• Approved the harvest and sale of the Lilu Thin Logging Unit to Round Valley LLC with all excess value, less the costs of logging and fees paid, be returned to the Tribe;
  • Approved an application to the Coalitions & Collaborations Inc. Community Navigator Program Catalyst Fund for a $147,000 grant;
  • Approved an application to the U.S. Department of Justice Office for Victims of Crime Tribal Victims Services Set Aside Formula Program grant for $212,422 for 2024 and $212,422 each year for the following four years;
  • Approved an application for the ODHS Resiliency Hubs and Networks Grant for $222,222;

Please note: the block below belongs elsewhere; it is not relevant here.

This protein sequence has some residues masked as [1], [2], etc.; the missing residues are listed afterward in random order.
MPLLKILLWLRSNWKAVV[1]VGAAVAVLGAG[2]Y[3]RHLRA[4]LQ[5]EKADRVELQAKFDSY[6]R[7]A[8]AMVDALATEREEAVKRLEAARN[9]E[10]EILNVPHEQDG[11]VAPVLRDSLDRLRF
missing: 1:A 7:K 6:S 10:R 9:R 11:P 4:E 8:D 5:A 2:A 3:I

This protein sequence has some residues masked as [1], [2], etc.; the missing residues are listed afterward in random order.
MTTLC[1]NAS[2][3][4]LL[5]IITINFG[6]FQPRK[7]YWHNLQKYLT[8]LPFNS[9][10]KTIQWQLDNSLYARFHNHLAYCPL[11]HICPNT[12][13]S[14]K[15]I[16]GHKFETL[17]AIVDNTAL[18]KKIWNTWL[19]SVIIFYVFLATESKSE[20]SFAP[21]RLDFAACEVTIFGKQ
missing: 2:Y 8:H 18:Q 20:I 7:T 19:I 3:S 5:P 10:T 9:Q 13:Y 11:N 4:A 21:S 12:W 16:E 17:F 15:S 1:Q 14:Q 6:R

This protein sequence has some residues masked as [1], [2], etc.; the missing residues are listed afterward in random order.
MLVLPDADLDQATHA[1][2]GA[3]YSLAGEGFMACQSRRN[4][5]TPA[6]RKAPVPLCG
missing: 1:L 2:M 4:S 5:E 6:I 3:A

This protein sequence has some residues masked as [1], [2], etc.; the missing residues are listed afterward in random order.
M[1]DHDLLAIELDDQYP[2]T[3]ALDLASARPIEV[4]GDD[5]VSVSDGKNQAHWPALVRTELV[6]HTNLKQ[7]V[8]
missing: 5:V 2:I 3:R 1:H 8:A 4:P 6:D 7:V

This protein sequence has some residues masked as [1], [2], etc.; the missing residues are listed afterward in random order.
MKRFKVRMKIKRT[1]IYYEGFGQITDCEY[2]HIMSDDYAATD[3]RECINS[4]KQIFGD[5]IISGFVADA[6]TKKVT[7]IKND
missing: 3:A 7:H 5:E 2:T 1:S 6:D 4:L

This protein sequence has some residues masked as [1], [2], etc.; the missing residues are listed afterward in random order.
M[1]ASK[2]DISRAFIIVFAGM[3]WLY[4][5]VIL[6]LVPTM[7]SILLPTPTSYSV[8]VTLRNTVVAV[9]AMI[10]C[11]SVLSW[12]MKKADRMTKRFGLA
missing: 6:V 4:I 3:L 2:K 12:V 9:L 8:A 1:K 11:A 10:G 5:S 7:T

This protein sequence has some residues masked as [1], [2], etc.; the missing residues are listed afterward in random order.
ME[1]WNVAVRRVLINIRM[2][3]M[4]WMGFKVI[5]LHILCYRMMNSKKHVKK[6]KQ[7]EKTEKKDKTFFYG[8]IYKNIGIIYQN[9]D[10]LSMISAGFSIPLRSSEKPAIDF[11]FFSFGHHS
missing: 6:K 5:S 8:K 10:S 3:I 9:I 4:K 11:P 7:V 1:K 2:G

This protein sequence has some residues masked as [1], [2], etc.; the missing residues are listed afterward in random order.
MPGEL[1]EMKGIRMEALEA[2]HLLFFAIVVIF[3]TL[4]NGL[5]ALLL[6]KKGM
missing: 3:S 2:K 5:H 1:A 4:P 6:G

• And approved a $100,000 application to Spirit Mountain Community Fund for a Tribal grant for the design and construction of the Chachalu Tribal Museum & Cultural Center’s arbor project.

Council also approved three authorizations to proceed. The first was for adoption of the kindergarten enrollment and eligibility policy for the Tribally-operated school. The second was to increase the medical adaptation grant to $15,000 for the remainder of 2024 and up to $20,000 in 2025. The third is to purchase a $46,000 passenger van for the Procurement Department to replace the 2010 van with a failing motor.  

To watch the entire meeting, visit the Tribal government’s website at and click on the Videos tab.